Jake Sanderson expected to be in Montreal for this year's NHL Draft.
He was going to spend a couple of June days in the city with his family, go to the Bell Centre for the event, walk across the big stage under the bright lights, receive a jersey and pose for pictures with an NHL franchise after becoming a first-round pick.
It won't happen that way.
The coronavirus pandemic shifted it to a virtual event that will take place Tuesday and Wednesday.
But UND is doing everything it can to make sure his draft experience -- and that of fellow freshman defensemen Tyler Kleven and Mitchell Miller -- will be a memorable one.
"Part of the draft experience is going to a destination city with your family and making a day or two out of it," UND coach Brad Berry said. "It's a neat experience for players and families to do that. Obviously, this year is obscure and things aren't normal. We just want to make it a great experience within our home. Nobody can go to Montreal, but it's a situation where they can experience it with their families.
"We've been going through our compliance department, (athletic director) Bill Chaves and (Ralph Engelstad Arena general manager) Jody Hodgson to see what we can do. What we want to try to do is give them what they could have experienced in Montreal, only at The Ralph. I think we're going to have a pretty special night (Tuesday) and a pretty special day all day Wednesday."
Sanderson is expected to be picked in the top 15 and become one of the highest-drafted players all-time at UND.
The only nine UND players have gone in the top 15 in program history: Jonathan Toews (No. 3, 2006), Jason Herter (No. 8, 1989), James Patrick (No. 9, 1981), John Marks (No. 9, 1968), Brian Lee (No. 9, 2005), Tyson Jost (No. 10, 2016), Drew Stafford (No. 13, 2004), Roger Bamburak (No. 14, 1963) and Derek Forbort (No. 15, 2010).
Most of them experienced their draft days in person.
Sanderson's day will be quite different, beginning with a 9:30 a.m. practice in Ralph Engelstad Arena.
How draft day will play out
In some respects, Sanderson's experience has already started.
The NHL mailed him a box with hats for all 31 teams, so he can slip the right one on after he gets picked. Sanderson spent Sunday night in his Walsh Hall dorm room taking the hats out of their plastic coverings and peeling off the stickers.
Then, he contacted one of his professors to ask for an excused absence from his late-afternoon Tuesday class, which was scheduled to run up to the draft. Sanderson said his professor was very understanding.
Sanderson's parents, Geoff and Ellen, will be driving from Calgary to Grand Forks in order to be with him on draft day. His older brother, Ben, a student at Montana State University, also will be in Grand Forks.
Kleven's family will be present, too. Although he's projected to go on Day 2, there's a chance he could sneak into the end of the first round. Miller's family is driving from Ohio and will be there in time for Day 2, when he's expected to be picked.
Ralph Engelstad Arena will be their stage.
Arena workers lowered the year-old center-hung scoreboard, which is the largest in college hockey, and will broadcast the draft on it.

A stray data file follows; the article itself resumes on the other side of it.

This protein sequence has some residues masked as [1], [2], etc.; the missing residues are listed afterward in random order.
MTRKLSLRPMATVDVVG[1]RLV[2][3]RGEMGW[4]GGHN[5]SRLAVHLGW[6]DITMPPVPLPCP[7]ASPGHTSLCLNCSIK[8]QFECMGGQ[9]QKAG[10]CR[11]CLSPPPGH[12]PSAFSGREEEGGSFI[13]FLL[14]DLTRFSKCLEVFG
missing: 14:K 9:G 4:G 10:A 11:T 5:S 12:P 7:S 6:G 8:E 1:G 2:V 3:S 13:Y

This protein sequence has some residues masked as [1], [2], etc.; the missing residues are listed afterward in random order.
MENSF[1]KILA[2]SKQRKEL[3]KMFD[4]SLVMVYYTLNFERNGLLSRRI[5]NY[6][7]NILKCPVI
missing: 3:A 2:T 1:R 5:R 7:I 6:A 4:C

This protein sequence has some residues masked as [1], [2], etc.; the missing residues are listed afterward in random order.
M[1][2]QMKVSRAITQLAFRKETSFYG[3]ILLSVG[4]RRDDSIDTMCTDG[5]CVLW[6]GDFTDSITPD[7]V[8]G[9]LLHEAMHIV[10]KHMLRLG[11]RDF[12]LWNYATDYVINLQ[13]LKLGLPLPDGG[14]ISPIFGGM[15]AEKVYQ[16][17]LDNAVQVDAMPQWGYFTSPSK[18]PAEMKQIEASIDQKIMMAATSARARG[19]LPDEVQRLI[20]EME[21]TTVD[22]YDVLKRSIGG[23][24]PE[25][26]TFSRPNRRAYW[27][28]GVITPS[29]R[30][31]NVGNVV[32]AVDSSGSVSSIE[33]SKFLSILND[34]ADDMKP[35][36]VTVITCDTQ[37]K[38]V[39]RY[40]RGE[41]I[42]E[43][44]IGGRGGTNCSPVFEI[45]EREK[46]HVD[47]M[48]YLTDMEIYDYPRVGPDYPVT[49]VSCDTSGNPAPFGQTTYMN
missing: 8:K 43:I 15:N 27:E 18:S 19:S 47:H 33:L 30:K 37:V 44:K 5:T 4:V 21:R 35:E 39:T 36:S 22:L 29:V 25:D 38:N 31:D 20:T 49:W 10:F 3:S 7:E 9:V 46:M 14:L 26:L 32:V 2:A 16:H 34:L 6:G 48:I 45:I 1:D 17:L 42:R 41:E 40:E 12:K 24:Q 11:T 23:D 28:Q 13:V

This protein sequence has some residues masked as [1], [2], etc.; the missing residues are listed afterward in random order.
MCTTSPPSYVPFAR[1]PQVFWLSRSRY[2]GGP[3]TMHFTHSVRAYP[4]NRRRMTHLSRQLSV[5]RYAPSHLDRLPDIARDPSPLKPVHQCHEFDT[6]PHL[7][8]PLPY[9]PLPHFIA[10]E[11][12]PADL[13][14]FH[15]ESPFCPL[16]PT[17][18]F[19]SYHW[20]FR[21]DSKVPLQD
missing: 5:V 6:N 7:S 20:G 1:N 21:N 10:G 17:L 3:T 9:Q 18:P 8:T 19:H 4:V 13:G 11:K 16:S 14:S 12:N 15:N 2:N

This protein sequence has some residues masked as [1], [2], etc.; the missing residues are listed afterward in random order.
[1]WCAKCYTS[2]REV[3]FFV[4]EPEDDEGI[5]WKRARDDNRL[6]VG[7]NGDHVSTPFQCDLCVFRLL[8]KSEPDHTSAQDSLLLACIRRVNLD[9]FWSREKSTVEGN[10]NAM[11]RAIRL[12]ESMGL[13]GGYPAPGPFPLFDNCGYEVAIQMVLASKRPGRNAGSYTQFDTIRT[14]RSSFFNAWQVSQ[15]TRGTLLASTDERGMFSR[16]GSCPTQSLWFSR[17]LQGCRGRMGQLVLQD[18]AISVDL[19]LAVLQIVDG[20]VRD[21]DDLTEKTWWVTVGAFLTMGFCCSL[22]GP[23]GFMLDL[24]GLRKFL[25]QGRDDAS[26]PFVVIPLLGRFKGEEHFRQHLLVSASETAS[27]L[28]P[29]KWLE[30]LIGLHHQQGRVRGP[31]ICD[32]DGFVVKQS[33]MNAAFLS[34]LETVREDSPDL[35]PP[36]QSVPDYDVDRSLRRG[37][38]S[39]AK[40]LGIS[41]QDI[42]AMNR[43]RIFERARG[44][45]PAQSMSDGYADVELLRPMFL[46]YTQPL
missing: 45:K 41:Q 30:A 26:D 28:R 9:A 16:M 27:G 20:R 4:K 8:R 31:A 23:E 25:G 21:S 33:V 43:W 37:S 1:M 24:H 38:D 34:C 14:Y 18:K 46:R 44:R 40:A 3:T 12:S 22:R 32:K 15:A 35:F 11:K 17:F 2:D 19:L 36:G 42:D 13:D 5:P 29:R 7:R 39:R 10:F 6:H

Each family will be assigned their own suite (making sure social distancing is involved) and they'll watch the event from there.
Working with TV networks
UND sports information director Mitch Wigness and Ralph Engelstad Arena's David Folske worked with the TV networks -- NHL Network will produce a feed for NBC Sports in the United States and Sportsnet in Canada -- so they can get live shots of the players.
Folske removed the wide-angle lens cameras from behind the basketball backboards in the Betty Engelstad Sioux Center and attached them to the front of the suites, so the networks will be able to get video from inside the family suites.
He also set up a camera in a separate suite for interviews. The arena will be the backdrop for that one. Sanderson is expected to do both pre-draft and post-draft interviews on national TV. All of the players will have their own headsets for coronavirus safety reasons.
The arena will use its usual pregame lighting, dimming the overhead lights. The fascia ring and in-arena monitors will be set in pregame mode, too, with the 'North Dakota' animation on the screens.
After the players get picked, they'll begin their media rounds, just as they would have if they were at the draft in person.
They'll first do their national TV interviews from the broadcast suite. Then, they'll also do Zoom interviews with the NHL team's local market as well as interviews with local North Dakota media.
"Our other players will be in and around the rink, too," Berry said. "They're excited about the draft and for their teammates."
But for all the differences, in some ways, the draft will still be the same. The players will still have butterflies, they'll still have family to lean on and celebrate with and they'll still have an experience they won't forget.
"I'll be nervous leading up to it," Sanderson said. "But mostly, I'm just excited. We've waited for so long. Now to finally have it here means a lot. It's just excitement for me and my family and friends.
"It will be super nice to have my family here. They're the people who have been with me since Day 1. They've helped me so much. Having them come here means a lot."
2020 NHL Draft
First round: 6 p.m. Tuesday, NBC Sports Network.
Second-seventh rounds: 10:30 a.m. Wednesday, NHL Network.